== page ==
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   

In the Regulations to the Wildlife Conservation Law, Decree No. 32633-MINAE, of the 10th of March, 2005; the leatherback turtle is included among the endangered species of fauna; Convention for the Conservation of Biodiversity and the Protection of Priority Wild Areas in Central America, ratified by Law No. 7433 of the 14th of September, 1994; Convention on Biological Diversity signed in Río de Janeiro on June 5th of 1992, ratified by Law No. 7416 of the 30th of June, 1994. Convention concerning the Protection of Flora, Fauna and Natural Scenic Beauty of the Americas, ratified by Law No. 3763 of the 19th of October, 1976

4. Protected areas within the Tempisque Conservation Area and their connection to Ostional.
Within the Tempisque Conservation Area (ACT), protected areas have been created on the premise of sea turtle protection and it was considered that they include marine protected areas of 12 nautical miles in order to fulfill this intention, seeking to protect the conservationist reason for which these Wildlife Protected Areas were created: the Las Baulas National Marine Park, the Caletas-Ario and Camaronal National Wildlife Refuges (Fig. 4).

Las Baulas National Marine Park: Official Newspaper La Gaceta Nº 154 of Wednesday the 16th of
August, 1995. As its name implies, it is focused on protecting leatherback turtles. The motives do not appear in the publication of the law, but they are included in the Decree that created the Park. Motive 5, mentions the need to “to create a national park to protect in perpetuity the colony of leatherback turtles (Dermochelys coriacea) and other natural resources existing in the area...” (Fernández et al. 2006). The text of the law states that the protected area includes “the territorial waters of Tamarindo bay, comprised of the area between Conejo point and the southern extreme of Langosta beach…”. According to article 6 of the political constitution, the indication of territorial waters describes a distance of twelve miles from the low tide line along the coast (Fernández et al. 2006).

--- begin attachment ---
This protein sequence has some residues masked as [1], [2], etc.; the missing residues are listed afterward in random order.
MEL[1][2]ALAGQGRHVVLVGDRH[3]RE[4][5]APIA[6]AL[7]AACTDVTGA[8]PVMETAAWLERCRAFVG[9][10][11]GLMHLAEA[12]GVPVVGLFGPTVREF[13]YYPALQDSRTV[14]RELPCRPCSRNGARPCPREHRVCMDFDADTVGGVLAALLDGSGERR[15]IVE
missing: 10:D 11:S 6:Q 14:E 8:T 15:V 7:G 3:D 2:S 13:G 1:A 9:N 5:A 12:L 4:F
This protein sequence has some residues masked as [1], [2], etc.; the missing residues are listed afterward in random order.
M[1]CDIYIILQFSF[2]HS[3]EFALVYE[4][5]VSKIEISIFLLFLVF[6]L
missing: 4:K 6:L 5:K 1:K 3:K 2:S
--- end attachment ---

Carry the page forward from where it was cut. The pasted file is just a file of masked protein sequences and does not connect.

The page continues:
Caletas-Ario National Wildlife Refuge: Official Newspaper La Gaceta Nº 154 of Friday, August 11th,
2006. “The area of interest is considered to be of great importance to the conservation of biodiversity in the region, since it presents special characteristics for conserving important species of flora and fauna associated with wetlands, among them: all species of mangrove found in the Pacific of Costa Rica, four species of sea turtles: the leatherback (Dermochelys coriacea), black turtle (Chelonia mydas agassizii), olive ridley (Lepidochelys olivacea) and hawksbill (Eretmochelys imbricata)… ” “A marine sector that includes an area of 19,846.3 hectares….”. “for a distance of 12 nautical miles until the coordinates …”.

Camaronal National Wildlife Refuge:
Official Newspaper La Gaceta Nº 83, of Monday, May 2nd, 1994. “Camaronal beach is an important site for the reproduction of a great number of coastal-marine species. Furthermore, it is a nesting site of global importance for the leatherback sea turtle (Dermochelys coriacea), hawksbill (Eretmochelys imbricata), black turtle (Chelonia mydas agassizii) and olive ridley (Lepidochelys olivacea)”….. “Furthermore, it includes a marine zone of 12 nautical miles, from Punta Islita to Punta El Roble, defined by the following coordinates…”. Note: The decree has already been signed by the President of the Republic and the Ministry of the Environment, Energy and Telecommunications and is currently awaiting publication

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z